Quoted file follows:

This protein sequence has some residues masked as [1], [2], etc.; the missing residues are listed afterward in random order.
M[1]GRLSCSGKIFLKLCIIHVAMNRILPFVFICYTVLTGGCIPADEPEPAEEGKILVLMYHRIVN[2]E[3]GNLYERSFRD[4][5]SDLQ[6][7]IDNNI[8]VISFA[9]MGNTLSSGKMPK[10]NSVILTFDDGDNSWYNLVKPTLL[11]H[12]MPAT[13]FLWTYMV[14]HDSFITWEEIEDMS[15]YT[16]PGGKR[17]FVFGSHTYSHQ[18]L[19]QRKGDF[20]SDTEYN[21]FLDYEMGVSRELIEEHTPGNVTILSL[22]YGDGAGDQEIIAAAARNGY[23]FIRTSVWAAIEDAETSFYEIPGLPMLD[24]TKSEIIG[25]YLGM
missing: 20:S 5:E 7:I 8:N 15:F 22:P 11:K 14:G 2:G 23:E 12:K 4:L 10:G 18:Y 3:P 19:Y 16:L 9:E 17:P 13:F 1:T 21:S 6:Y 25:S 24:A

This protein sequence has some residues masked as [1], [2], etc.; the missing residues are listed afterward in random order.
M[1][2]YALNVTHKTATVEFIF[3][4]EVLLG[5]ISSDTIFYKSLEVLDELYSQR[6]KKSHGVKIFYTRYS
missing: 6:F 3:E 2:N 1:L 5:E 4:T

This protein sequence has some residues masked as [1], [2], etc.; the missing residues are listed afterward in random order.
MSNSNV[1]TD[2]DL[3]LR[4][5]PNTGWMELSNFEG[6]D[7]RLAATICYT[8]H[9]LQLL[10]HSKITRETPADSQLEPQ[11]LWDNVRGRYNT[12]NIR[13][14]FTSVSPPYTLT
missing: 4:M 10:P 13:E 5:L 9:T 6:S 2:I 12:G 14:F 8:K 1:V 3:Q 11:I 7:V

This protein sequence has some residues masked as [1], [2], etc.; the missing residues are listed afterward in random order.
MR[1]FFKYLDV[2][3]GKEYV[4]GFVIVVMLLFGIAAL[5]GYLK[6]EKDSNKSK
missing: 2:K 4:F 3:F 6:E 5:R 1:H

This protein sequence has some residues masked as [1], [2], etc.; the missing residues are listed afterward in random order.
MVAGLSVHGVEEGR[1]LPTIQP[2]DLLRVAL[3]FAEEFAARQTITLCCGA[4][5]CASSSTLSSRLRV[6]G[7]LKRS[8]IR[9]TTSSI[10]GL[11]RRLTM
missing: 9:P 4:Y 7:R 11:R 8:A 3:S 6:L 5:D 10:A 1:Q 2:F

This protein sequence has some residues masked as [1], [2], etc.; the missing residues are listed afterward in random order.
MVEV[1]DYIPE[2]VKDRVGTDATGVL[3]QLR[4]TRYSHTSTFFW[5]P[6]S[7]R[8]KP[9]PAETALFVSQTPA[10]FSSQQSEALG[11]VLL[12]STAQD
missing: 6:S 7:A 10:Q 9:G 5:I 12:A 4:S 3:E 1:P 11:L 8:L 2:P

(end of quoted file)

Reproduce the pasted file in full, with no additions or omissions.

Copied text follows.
This protein sequence has some residues masked as [1], [2], etc.; the missing residues are listed afterward in random order.
M[1]GRLSCSGKIFLKLCIIHVAMNRILPFVFICYTVLTGGCIPADEPEPAEEGKILVLMYHRIVN[2]E[3]GNLYERSFRD[4][5]SDLQ[6][7]IDNNI[8]VISFA[9]MGNTLSSGKMPK[10]NSVILTFDDGDNSWYNLVKPTLL[11]H[12]MPAT[13]FLWTYMV[14]HDSFITWEEIEDMS[15]YT[16]PGGKR[17]FVFGSHTYSHQ[18]L[19]QRKGDF[20]SDTEYN[21]FLDYEMGVSRELIEEHTPGNVTILSL[22]YGDGAGDQEIIAAAARNGY[23]FIRTSVWAAIEDAETSFYEIPGLPMLD[24]TKSEIIG[25]YLGM
missing: 20:S 5:E 7:I 8:N 15:F 22:P 11:K 14:G 2:G 23:E 12:K 4:L 10:G 18:Y 3:P 19:Y 16:L 9:E 17:P 13:F 1:T 21:S 6:Y 25:S 24:A

This protein sequence has some residues masked as [1], [2], etc.; the missing residues are listed afterward in random order.
M[1][2]YALNVTHKTATVEFIF[3][4]EVLLG[5]ISSDTIFYKSLEVLDELYSQR[6]KKSHGVKIFYTRYS
missing: 6:F 3:E 2:N 1:L 5:E 4:T

This protein sequence has some residues masked as [1], [2], etc.; the missing residues are listed afterward in random order.
MSNSNV[1]TD[2]DL[3]LR[4][5]PNTGWMELSNFEG[6]D[7]RLAATICYT[8]H[9]LQLL[10]HSKITRETPADSQLEPQ[11]LWDNVRGRYNT[12]NIR[13][14]FTSVSPPYTLT
missing: 4:M 10:P 13:E 5:L 9:T 6:S 2:I 12:G 14:F 8:K 1:V 3:Q 11:I 7:V

This protein sequence has some residues masked as [1], [2], etc.; the missing residues are listed afterward in random order.
MR[1]FFKYLDV[2][3]GKEYV[4]GFVIVVMLLFGIAAL[5]GYLK[6]EKDSNKSK
missing: 2:K 4:F 3:F 6:E 5:R 1:H

This protein sequence has some residues masked as [1], [2], etc.; the missing residues are listed afterward in random order.
MVAGLSVHGVEEGR[1]LPTIQP[2]DLLRVAL[3]FAEEFAARQTITLCCGA[4][5]CASSSTLSSRLRV[6]G[7]LKRS[8]IR[9]TTSSI[10]GL[11]RRLTM
missing: 9:P 4:Y 7:R 11:R 8:A 3:S 6:L 5:D 10:A 1:Q 2:F

This protein sequence has some residues masked as [1], [2], etc.; the missing residues are listed afterward in random order.
MVEV[1]DYIPE[2]VKDRVGTDATGVL[3]QLR[4]TRYSHTSTFFW[5]P[6]S[7]R[8]KP[9]PAETALFVSQTPA[10]FSSQQSEALG[11]VLL[12]STAQD
missing: 6:S 7:A 10:Q 9:G 5:I 12:A 4:S 3:E 1:P 11:L 8:L 2:P